The bank’s Monetary Policy Committee (MPC) voted unanimously to keep rates at their lowest in its history, despite further speculation about the introduction of negative rates.
It also voted to maintain its quantitative easing process, with the total stock of asset purchases standing at £895bn.
Minutes from the meeting noted that the rollout of the Covid-19 vaccine is likely to reduce the downside risks to the economic outlook.
But given the increase in coronavirus cases, global activity has been affected due to the lockdown restrictions and UK GDP growth in Q4 2020 “is likely to be a little weaker than expected at the time of the November report”.
The minutes read: “The near-term UK outlook has evolved broadly in line with the Committee’s expectations in the November Report.
“UK GDP grew by 0.4 per cent in October, leaving it eight per cent below its level in 2019 Q4. Activity has been stronger than expected, despite the recent rise in Covid-19 cases and associated lockdowns.
“Nevertheless, the restrictions on activity introduced after those lockdowns have been tighter than the committee had assumed in its November forecast, and are expected to weigh more on activity in Q1 2021.”
It noted that the successful rollout of vaccines should support the gradual removal of restrictions and rebound in activity that was assumed in the November report, although it was less clear how this would affect the immediate economic behaviour of households and businesses.
It added: “The outlook for the economy remains unusually uncertain.
“It depends on the evolution of the pandemic and measures taken to protect public health, as well as the nature of, and transition to, the new trading arrangements between the European Union and the United Kingdom.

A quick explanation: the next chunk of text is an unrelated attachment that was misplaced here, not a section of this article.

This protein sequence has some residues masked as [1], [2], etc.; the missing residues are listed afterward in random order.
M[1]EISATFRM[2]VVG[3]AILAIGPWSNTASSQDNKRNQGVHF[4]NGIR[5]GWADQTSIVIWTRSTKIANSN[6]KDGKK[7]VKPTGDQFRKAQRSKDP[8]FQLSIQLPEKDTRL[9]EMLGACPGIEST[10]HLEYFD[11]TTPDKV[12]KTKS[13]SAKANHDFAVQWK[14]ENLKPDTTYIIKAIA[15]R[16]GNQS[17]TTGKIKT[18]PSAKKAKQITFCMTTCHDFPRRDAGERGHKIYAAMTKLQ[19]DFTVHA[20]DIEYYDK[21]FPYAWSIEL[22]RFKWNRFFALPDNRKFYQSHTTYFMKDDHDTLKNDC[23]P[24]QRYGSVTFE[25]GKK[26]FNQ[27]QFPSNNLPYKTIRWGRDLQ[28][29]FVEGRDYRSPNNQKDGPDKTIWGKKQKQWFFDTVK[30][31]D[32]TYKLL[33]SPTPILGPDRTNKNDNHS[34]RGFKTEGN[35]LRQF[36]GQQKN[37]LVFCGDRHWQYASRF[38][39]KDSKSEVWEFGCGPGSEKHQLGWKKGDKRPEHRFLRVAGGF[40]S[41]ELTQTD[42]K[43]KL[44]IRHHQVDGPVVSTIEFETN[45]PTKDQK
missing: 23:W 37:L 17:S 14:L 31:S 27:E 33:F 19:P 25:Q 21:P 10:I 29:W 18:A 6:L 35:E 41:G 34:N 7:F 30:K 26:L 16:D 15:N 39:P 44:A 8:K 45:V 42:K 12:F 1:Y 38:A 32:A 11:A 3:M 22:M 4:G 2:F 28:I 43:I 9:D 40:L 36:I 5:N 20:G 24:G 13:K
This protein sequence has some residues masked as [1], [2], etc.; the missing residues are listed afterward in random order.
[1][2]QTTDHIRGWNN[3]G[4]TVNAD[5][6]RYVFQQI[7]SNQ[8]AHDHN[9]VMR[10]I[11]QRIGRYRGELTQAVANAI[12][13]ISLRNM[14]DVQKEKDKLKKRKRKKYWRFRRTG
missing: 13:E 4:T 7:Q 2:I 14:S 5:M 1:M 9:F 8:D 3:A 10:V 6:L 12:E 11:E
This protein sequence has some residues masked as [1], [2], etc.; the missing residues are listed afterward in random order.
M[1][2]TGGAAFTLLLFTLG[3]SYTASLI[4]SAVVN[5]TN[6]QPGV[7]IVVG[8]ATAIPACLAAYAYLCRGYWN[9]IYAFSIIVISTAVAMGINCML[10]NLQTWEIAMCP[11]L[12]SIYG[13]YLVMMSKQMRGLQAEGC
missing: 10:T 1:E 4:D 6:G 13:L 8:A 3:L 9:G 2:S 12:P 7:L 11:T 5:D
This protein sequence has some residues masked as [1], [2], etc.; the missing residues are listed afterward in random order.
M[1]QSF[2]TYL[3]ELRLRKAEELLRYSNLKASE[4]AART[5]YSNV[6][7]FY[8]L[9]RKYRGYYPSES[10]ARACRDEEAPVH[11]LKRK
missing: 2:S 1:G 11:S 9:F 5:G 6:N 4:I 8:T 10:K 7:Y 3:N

“The committee does not intend to tighten monetary policy at least until there is clear evidence that significant progress is being made in eliminating spare capacity and achieving the two per cent inflation target sustainably.”
Bank could act to support Brexit fallout
Santander UK chief economist Frances Haque noted the decision to leave the rate unchanged was expected given talks over a possible trade deal with the EU were continuing.
“However, should trade talks end without a deal, the Bank of England stands ready to intervene with support likely to be in the form of a combination of measures designed to support financial markets and the UK economy,” she said.
“If necessary, the Bank of England could enact these prior to its next meeting in February next year.
“Should a deal be struck then the Bank of England will continue to monitor the progress of the UK economy and if required – for example if a further full lockdown ensued – could provide additional support.”
One in four chance of rate cut in 2021
Laith Khalaf, financial analyst at AJ Bell, agreed that the central bank would not make its next move until it knew which way Brexit was heading.
“In the event of no-deal, it would likely be willing to look through the temporary jump in inflation as a result of weaker sterling and the imposition of tariffs, but it couldn’t turn a blind eye to the economic impact of a disorderly Brexit,” he said.
“The bank’s governor has said no deal would have a greater long-term economic effect than the pandemic, so we can expect further stimulus should Brexit talks fail, either in the form of more QE, or interest rate cuts.
“On the latter, the bank is already flirting with its effective lower bound, and there has been a chorus of groans from high street banks about the prospect of negative rates.”
He added that despite the boost in confidence provided by vaccines, markets are pricing in a one in four chance of a rate cut in 2021, which would leave rates at zero, or below.